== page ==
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Winning ACRI Petition Demands Police Transparency

ACRI petition spurs police disclosure of procedures regarding protests, including means of crowd dispersal, use of force, and more.

Out of 890 police procedures, approximately 200 are published to the public. Following ACRI’s petition, the police are required to publish the rest of their procedures by March 2021.

The Administrative Court in Jerusalem today (28/6/20) ruled that the police are obligated to publish all of their operating procedures. The ruling was made following the petition by the Association for Civil Rights claiming that the police force is violating its duty to publish its procedures in accordance with the Freedom of Information Act, which was enacted 20 years ago. The police also accepted ACRI’s position that in cases where procedures must remain confidential in accordance with the legal exceptions provided, they are obligated to publish at least the title of the procedure and the reason that the entire procedure cannot be published.

The Israeli Police follow 890 operating procedures, with only 180 of those procedures published to date. Those unpublished procedures cover a wide array of issues, including the use of force and means of crowd dispersal regarding protests.

The police procedures, the petition states, regulate the limits of authority and operations of the police in relationship to private citizens in countless situations: interrogation, detention, examination of I.D., protests, civil unrest, exercise of force, and more. Thus, it is critical and necessary to provide the public with relevant and important information regarding their rights and the limits of police authority, and in order to allow the criticism of police misconduct.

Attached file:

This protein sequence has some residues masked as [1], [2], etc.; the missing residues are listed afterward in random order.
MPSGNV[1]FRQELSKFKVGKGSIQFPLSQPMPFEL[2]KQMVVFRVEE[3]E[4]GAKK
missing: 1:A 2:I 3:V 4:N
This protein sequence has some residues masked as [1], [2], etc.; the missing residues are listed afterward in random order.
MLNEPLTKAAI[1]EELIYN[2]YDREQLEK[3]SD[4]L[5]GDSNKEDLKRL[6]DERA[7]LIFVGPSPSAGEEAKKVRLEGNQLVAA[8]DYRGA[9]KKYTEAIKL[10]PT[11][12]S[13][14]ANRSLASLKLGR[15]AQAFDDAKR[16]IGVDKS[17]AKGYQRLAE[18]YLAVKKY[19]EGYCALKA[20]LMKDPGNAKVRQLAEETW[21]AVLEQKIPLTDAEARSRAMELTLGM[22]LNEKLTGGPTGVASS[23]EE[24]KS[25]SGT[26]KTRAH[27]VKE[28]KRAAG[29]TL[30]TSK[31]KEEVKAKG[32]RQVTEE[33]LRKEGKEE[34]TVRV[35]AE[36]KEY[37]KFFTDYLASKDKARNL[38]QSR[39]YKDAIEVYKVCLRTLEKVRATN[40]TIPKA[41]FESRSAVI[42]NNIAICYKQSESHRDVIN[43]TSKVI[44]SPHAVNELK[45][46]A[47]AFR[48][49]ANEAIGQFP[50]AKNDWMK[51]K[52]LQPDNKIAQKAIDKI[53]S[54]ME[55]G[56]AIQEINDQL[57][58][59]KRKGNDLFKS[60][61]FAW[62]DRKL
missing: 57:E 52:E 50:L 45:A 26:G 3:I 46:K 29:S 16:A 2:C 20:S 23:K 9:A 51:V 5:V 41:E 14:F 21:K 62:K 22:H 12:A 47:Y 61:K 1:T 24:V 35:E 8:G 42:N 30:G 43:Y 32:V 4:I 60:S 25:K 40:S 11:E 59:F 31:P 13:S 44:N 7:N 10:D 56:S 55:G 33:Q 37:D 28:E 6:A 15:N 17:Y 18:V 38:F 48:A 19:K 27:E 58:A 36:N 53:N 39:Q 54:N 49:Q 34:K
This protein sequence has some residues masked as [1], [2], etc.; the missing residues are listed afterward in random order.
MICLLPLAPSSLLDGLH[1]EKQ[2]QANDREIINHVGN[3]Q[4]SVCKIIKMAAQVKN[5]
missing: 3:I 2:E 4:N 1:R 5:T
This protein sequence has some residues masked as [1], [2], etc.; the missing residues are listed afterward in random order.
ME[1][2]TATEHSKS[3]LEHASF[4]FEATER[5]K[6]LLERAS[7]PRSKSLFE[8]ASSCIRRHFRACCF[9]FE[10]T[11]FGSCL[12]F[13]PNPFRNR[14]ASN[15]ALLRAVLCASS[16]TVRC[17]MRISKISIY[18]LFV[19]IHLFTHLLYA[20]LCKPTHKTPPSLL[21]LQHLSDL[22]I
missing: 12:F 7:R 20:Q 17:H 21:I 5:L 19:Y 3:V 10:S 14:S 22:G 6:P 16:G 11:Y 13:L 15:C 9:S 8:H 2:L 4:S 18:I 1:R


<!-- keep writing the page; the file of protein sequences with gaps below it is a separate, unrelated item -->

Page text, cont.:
In the ruling, Judge Dana Cohen-Lakach wrote “This petition is of great significance. It was intended to incentivize the police to prioritize the publication of its procedures, an issue that has been pending for over 20 years since the enactment of the Freedom of Information Act 1998(…) The hearing revealed failures in the publication process and also advanced the need to address this issue not only regarding nationally applicable procedures, but also at the local-provincial level.”

In response to the ruling, Adv. Avner Pinchuk and Adv. Anne Sucio said: “This is an important day for transparency. This ruling, especially during this time when police activity is receiving a great deal of attention and criticism, will allow the public to learn about and understand police procedures and commands and to use this knowledge to monitor police operations. We hope that more public bodies will make their work procedures transparent in this fashion.”

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